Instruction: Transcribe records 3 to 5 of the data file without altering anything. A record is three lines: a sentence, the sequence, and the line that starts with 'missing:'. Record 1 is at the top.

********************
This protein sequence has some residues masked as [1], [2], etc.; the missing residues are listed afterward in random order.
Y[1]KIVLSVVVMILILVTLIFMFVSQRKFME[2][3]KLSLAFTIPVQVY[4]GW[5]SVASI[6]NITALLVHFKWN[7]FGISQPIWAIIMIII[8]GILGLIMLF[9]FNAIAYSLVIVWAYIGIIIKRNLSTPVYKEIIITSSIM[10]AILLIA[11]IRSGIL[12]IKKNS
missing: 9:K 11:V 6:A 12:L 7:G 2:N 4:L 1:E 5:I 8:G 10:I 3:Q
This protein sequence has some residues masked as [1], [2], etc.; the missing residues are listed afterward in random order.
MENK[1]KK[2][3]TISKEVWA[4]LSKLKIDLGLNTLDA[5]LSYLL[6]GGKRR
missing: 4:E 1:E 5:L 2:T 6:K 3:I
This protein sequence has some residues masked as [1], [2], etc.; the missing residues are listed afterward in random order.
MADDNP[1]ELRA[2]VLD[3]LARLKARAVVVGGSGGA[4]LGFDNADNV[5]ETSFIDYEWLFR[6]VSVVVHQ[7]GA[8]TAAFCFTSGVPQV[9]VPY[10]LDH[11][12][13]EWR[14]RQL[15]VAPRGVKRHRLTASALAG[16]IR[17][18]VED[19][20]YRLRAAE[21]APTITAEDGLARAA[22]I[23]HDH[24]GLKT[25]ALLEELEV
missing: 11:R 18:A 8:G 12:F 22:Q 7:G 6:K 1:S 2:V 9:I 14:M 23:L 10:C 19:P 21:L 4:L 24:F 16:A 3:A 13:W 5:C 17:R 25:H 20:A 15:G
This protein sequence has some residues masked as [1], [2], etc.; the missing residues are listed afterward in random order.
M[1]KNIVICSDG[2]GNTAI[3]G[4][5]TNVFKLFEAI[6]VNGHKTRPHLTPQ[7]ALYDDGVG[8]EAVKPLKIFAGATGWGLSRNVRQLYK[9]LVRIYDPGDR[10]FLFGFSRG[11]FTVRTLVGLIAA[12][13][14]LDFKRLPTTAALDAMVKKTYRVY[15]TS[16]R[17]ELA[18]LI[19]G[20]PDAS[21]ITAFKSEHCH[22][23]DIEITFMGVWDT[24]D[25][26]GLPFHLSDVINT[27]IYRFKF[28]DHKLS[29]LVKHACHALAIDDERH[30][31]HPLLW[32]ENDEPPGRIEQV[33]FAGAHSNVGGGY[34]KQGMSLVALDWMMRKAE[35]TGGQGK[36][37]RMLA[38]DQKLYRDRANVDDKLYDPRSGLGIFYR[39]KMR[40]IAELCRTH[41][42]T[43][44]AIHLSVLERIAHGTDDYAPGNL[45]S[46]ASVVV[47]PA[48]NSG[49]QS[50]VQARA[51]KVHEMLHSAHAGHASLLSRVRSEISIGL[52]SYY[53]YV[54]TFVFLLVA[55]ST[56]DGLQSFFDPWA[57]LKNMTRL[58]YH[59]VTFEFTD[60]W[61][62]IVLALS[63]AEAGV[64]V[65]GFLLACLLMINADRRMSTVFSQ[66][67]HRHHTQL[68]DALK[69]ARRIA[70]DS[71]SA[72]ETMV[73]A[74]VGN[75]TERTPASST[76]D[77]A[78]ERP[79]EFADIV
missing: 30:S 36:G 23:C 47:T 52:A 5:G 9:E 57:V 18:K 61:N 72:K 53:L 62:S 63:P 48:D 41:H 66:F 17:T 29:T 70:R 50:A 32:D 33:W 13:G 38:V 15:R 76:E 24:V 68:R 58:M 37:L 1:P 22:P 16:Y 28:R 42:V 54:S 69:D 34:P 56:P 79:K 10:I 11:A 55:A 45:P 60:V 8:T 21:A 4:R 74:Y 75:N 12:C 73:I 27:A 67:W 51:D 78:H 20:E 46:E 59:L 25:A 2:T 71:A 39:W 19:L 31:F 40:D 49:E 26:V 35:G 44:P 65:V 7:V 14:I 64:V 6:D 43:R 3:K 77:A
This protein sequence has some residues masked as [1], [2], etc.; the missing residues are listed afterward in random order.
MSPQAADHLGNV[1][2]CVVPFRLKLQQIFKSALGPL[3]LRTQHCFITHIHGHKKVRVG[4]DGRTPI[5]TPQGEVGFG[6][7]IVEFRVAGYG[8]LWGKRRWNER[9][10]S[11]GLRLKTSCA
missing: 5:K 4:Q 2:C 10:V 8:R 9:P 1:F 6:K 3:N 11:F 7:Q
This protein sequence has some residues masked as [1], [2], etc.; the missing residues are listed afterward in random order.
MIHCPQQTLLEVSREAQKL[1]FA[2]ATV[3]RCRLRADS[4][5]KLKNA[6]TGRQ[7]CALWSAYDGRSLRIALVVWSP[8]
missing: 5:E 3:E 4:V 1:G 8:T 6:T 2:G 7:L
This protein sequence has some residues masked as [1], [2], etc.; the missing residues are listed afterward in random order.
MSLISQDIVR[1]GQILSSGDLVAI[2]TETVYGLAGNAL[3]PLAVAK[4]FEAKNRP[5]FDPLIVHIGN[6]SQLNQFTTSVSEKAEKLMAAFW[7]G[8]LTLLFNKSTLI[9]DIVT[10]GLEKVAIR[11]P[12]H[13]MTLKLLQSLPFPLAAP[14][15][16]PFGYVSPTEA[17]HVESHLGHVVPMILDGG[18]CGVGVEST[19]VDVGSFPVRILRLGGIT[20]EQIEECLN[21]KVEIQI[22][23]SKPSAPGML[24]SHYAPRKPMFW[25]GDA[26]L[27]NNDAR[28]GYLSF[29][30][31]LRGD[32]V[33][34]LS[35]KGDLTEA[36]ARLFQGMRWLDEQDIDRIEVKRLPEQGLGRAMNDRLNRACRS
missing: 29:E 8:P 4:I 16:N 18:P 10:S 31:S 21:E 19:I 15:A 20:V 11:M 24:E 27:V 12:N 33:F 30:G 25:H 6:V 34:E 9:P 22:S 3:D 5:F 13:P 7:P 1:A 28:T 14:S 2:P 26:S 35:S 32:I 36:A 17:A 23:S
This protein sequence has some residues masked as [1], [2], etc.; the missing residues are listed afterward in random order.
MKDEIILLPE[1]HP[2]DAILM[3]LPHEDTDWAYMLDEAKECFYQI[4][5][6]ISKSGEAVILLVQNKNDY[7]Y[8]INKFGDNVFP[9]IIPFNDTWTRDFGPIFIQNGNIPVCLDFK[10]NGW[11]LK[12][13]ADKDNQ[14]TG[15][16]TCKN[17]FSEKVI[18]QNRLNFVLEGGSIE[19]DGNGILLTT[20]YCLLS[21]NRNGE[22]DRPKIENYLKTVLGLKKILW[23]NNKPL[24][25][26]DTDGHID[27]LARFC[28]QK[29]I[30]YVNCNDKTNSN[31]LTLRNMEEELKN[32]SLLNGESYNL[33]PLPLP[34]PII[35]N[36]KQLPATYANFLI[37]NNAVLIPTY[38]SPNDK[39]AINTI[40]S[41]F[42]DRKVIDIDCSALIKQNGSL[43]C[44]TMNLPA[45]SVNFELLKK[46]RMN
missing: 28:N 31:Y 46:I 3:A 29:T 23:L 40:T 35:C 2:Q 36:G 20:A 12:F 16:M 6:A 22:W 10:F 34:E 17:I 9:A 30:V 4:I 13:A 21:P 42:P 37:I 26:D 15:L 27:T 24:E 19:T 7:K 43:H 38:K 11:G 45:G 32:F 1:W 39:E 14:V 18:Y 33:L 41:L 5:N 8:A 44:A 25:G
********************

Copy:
This protein sequence has some residues masked as [1], [2], etc.; the missing residues are listed afterward in random order.
MADDNP[1]ELRA[2]VLD[3]LARLKARAVVVGGSGGA[4]LGFDNADNV[5]ETSFIDYEWLFR[6]VSVVVHQ[7]GA[8]TAAFCFTSGVPQV[9]VPY[10]LDH[11][12][13]EWR[14]RQL[15]VAPRGVKRHRLTASALAG[16]IR[17][18]VED[19][20]YRLRAAE[21]APTITAEDGLARAA[22]I[23]HDH[24]GLKT[25]ALLEELEV
missing: 11:R 18:A 8:G 12:F 22:Q 7:G 6:K 1:S 2:V 9:I 14:M 23:L 10:C 19:P 21:L 4:L 24:F 16:A 3:A 13:W 5:C 17:R 25:H 20:A 15:G
This protein sequence has some residues masked as [1], [2], etc.; the missing residues are listed afterward in random order.
M[1]KNIVICSDG[2]GNTAI[3]G[4][5]TNVFKLFEAI[6]VNGHKTRPHLTPQ[7]ALYDDGVG[8]EAVKPLKIFAGATGWGLSRNVRQLYK[9]LVRIYDPGDR[10]FLFGFSRG[11]FTVRTLVGLIAA[12][13][14]LDFKRLPTTAALDAMVKKTYRVY[15]TS[16]R[17]ELA[18]LI[19]G[20]PDAS[21]ITAFKSEHCH[22][23]DIEITFMGVWDT[24]D[25][26]GLPFHLSDVINT[27]IYRFKF[28]DHKLS[29]LVKHACHALAIDDERH[30][31]HPLLW[32]ENDEPPGRIEQV[33]FAGAHSNVGGGY[34]KQGMSLVALDWMMRKAE[35]TGGQGK[36][37]RMLA[38]DQKLYRDRANVDDKLYDPRSGLGIFYR[39]KMR[40]IAELCRTH[41][42]T[43][44]AIHLSVLERIAHGTDDYAPGNL[45]S[46]ASVVV[47]PA[48]NSG[49]QS[50]VQARA[51]KVHEMLHSAHAGHASLLSRVRSEISIGL[52]SYY[53]YV[54]TFVFLLVA[55]ST[56]DGLQSFFDPWA[57]LKNMTRL[58]YH[59]VTFEFTD[60]W[61][62]IVLALS[63]AEAGV[64]V[65]GFLLACLLMINADRRMSTVFSQ[66][67]HRHHTQL[68]DALK[69]ARRIA[70]DS[71]SA[72]ETMV[73]A[74]VGN[75]TERTPASST[76]D[77]A[78]ERP[79]EFADIV
missing: 30:S 36:G 23:C 47:T 52:A 5:G 9:E 57:V 18:K 61:N 72:K 53:L 62:S 63:P 48:D 41:H 66:F 17:T 29:T 70:R 50:A 32:D 33:W 13:G 38:V 15:R 76:E 24:V 68:R 58:M 37:L 1:P 22:P 16:Y 28:R 42:V 54:S 69:D 34:P 56:P 79:K 10:I 11:A 55:A 45:P 60:V 8:T 21:A 4:R 74:Y 75:N 12:C 73:I 27:A 67:W 51:D 78:H 20:E 46:E 59:L 25:A 2:T 71:A 39:W 19:L 31:F 40:D 49:E 26:V 35:G 44:P 65:V 7:V 14:I 64:V 6:D 43:R 3:K 77:A
This protein sequence has some residues masked as [1], [2], etc.; the missing residues are listed afterward in random order.
MSPQAADHLGNV[1][2]CVVPFRLKLQQIFKSALGPL[3]LRTQHCFITHIHGHKKVRVG[4]DGRTPI[5]TPQGEVGFG[6][7]IVEFRVAGYG[8]LWGKRRWNER[9][10]S[11]GLRLKTSCA
missing: 5:K 4:Q 2:C 10:V 8:R 9:P 1:F 6:K 3:N 11:F 7:Q